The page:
Biography of the Count of Cavour, political architect of Italian unification

Biography of the Count of Cavour, political architect of Italian unification

Camillo Benso, Count of Cavour, was the most important political figure of the 19th century Italian unification. He is the one who put in motion the machinery necessary for Piedmont to achieve the annexation of the Italian states and thus fulfill the dream of forming the kingdom of Italy.

The politician was born on August 10, 1810 in Turin in the bosom of an aristocratic family. In his youth, he first studied at the Military Academy and became an engineer officer, but ended up leaving it because he did not like it. He chose to travel through Europe, where he got up close to all the innovations that were being made in a large number of fields. He had a great interest in knowing everything, so to learn more about economic development he visited highly industrialized countries such as France and England. It was at this time in his life that Cavour became acquainted with liberal ideas and took little time to commune with them.

At just 22 years of age, he was appointed mayor of the town of Grinzane. He held that position for 17 years, which caused the town to change its name to “Grinzane cavour"As a sign of appreciation. In 1847, Cavour founded the newspaper "Il Risorgimento”, a medium liberal cut moderate which led him to participate in political life.

A year after the newspaper's birth, in June 1848, he was elected deputy to the parliament of Turin. However, he could not keep his seat and in the January 1849 elections he lost it. This circumstance made him work harder and he managed to get it back in March, never to abandon it again.

In 1850, Massimo D’Azeglio He elected him as part of his cabinet after a passionate speech in which Cavour positively valued the Siccardi laws, legislation that wanted to eradicate the feudal remains that still existed in the kingdom. His first position was that of Minister of Agriculture, Commerce and the Navy, but he would finish it in 1851 with the obtaining of control of the finance portfolio, which implied total control of the economic life of Piedmont. An alliance with the leader of the left, Cristiano Rattazzo, achieved that in November 1852 Cavour was promoted to the position of President of the Council of Ministers.

From his new position, he based his government on three points. On the one hand, the renewal of the sardinian state from a liberal perspective, becoming even anticlerical. On the other hand, spread the unitary ideal in Italy to create that spirit of unity necessary for the unification process. And finally, carried out the development of a military and diplomatic device with which he was able to fight against the Habsburgs.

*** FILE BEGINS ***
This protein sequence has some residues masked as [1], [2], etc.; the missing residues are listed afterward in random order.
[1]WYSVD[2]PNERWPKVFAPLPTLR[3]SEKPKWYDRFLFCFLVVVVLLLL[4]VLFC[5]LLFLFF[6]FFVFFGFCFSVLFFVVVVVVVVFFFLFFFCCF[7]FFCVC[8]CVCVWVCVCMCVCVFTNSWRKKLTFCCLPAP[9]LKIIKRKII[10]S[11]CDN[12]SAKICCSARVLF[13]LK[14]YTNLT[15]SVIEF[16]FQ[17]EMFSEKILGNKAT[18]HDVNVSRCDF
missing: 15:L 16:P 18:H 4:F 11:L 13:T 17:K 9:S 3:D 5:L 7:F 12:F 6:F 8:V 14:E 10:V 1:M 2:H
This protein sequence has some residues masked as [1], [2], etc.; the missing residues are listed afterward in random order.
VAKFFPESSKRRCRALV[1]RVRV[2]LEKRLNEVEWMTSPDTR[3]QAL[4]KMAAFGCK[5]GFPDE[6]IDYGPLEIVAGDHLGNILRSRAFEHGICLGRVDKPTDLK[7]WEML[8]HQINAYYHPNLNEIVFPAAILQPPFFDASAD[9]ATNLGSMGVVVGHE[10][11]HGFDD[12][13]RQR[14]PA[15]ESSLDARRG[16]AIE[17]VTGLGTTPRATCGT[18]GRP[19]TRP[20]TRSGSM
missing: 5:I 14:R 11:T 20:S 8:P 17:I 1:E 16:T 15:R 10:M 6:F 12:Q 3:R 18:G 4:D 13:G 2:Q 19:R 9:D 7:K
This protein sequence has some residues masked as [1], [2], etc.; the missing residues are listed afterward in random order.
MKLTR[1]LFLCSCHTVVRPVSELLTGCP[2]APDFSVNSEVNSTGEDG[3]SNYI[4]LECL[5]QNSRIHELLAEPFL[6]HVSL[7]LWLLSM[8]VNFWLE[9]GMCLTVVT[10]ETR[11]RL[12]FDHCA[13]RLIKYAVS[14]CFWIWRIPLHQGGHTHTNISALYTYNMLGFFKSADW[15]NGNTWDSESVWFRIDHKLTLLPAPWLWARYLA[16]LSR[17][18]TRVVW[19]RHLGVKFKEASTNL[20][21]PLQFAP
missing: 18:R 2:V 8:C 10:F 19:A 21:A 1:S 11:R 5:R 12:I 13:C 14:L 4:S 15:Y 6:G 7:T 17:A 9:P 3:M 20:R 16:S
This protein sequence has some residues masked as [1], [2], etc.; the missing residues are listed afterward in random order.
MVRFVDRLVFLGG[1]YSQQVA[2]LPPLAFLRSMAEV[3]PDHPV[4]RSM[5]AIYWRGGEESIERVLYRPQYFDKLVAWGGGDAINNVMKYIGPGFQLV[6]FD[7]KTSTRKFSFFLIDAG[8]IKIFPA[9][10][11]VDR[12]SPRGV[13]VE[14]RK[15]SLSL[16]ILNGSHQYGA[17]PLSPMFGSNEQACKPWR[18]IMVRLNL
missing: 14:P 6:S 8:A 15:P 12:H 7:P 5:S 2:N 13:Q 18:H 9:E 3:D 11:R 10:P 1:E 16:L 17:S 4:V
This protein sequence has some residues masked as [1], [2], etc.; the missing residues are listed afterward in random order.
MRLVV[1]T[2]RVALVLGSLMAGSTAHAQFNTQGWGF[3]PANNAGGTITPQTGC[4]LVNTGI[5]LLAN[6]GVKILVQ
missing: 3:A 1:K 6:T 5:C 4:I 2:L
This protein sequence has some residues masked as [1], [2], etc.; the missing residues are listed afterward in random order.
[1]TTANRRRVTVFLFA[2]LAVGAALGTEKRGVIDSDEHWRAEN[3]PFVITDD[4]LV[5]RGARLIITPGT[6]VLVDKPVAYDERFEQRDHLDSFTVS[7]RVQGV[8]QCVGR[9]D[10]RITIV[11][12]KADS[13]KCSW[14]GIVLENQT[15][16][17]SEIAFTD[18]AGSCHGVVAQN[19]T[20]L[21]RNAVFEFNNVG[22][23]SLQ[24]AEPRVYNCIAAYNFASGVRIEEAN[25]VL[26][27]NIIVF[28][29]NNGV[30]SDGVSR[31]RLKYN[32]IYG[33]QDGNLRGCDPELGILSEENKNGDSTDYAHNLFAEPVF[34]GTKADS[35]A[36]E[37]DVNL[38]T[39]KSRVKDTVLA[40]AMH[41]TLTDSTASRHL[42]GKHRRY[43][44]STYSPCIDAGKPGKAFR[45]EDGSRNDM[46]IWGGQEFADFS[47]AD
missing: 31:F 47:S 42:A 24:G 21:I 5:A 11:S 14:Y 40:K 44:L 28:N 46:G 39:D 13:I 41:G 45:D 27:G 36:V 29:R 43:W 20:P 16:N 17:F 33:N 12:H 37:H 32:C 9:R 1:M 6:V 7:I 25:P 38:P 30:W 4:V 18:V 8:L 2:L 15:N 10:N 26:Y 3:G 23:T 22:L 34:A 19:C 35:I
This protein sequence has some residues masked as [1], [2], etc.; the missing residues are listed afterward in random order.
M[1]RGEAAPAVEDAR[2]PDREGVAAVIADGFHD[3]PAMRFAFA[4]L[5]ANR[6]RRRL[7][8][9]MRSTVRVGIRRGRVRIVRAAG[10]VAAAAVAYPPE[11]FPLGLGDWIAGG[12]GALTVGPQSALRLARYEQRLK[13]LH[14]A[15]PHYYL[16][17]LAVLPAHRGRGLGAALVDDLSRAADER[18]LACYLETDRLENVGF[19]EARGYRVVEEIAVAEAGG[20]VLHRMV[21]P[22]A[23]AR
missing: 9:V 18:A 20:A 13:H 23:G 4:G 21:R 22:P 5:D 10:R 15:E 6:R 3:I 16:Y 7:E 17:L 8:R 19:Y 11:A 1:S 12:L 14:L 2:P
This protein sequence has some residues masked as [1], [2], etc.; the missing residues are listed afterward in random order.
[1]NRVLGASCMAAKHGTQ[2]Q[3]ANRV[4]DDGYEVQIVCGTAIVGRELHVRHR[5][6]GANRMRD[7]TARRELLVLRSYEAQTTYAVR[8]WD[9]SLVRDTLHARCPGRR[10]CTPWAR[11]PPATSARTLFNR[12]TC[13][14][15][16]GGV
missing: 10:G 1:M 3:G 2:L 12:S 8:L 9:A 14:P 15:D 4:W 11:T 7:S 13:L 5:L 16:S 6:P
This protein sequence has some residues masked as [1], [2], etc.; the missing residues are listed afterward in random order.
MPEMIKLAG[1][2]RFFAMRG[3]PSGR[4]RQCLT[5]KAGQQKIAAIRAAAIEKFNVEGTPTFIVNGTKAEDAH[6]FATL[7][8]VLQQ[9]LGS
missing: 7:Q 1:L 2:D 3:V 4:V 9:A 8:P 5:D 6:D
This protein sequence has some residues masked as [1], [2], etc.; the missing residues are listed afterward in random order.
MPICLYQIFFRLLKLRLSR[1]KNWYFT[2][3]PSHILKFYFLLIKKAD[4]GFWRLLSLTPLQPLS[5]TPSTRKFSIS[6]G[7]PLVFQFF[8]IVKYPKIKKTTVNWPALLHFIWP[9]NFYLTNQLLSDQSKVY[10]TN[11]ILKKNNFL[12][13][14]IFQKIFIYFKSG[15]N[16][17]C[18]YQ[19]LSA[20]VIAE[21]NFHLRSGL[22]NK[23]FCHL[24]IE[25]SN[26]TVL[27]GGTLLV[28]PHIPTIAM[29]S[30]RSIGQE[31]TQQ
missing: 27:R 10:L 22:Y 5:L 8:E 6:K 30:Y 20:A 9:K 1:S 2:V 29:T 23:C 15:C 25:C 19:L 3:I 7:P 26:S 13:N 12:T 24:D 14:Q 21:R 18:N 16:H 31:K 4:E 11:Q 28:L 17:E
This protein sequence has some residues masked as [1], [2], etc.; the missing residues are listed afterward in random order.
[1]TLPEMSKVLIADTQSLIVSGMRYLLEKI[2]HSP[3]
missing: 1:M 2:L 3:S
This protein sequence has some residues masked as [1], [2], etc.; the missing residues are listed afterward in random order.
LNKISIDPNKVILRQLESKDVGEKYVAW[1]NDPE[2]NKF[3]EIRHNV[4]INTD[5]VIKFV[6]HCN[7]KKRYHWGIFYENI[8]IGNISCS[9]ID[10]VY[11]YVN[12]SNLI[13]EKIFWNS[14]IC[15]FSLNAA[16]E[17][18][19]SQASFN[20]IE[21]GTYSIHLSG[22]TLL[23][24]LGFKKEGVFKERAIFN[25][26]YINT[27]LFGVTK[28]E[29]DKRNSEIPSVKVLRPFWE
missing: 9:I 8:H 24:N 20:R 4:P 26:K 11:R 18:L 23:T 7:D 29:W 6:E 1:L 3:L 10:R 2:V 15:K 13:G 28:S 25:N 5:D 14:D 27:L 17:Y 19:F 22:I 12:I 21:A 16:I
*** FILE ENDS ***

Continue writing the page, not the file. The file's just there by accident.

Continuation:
Apart from these issues, he strengthened the economic and industrial development of the kingdom of Sardinia, building highways, railways and large-scale public works. In addition, it revitalized the agriculture of Piedmont, favored the creation of a steel industry and the improvement of the textile world.

In foreign policy, he is remembered as a skilled politician. He knew that to create an Italian state he had to have the support of the European powers, so he started a campaign to improve relations. The first step was to help France and England in the Crimean War of 1854. The victory was a great leap for Piedmont, since they were able to participate in the peace negotiations as allies of the great powers.

At Congress of Paris 1856 he raised the Italian question and got French troops to intervene in Italy against the Austrians. But when, after Solferino, the French stopped and signed the Villafranca armistice on July 11, 1858, which also meant the return of Lombardy to Piedmont, Cavour felt attacked and resigned. Two years later he returned to power and gave his tacit agreement to the unitary uprisings that caused most of the Italian states to join the kingdom of Piedmont, which on March 14, 1861 would adopt the name "Kingdom of Italy."

However, Cavour could not fully enjoy his work, since on June 6, 1861 he died from an outbreak of malaria.

Passionate about History, he has a degree in Journalism and Audiovisual Communication. Since he was a child he loved history and ended up exploring the 18th, 19th and 20th centuries above all.

Video: Dante and Italian Unification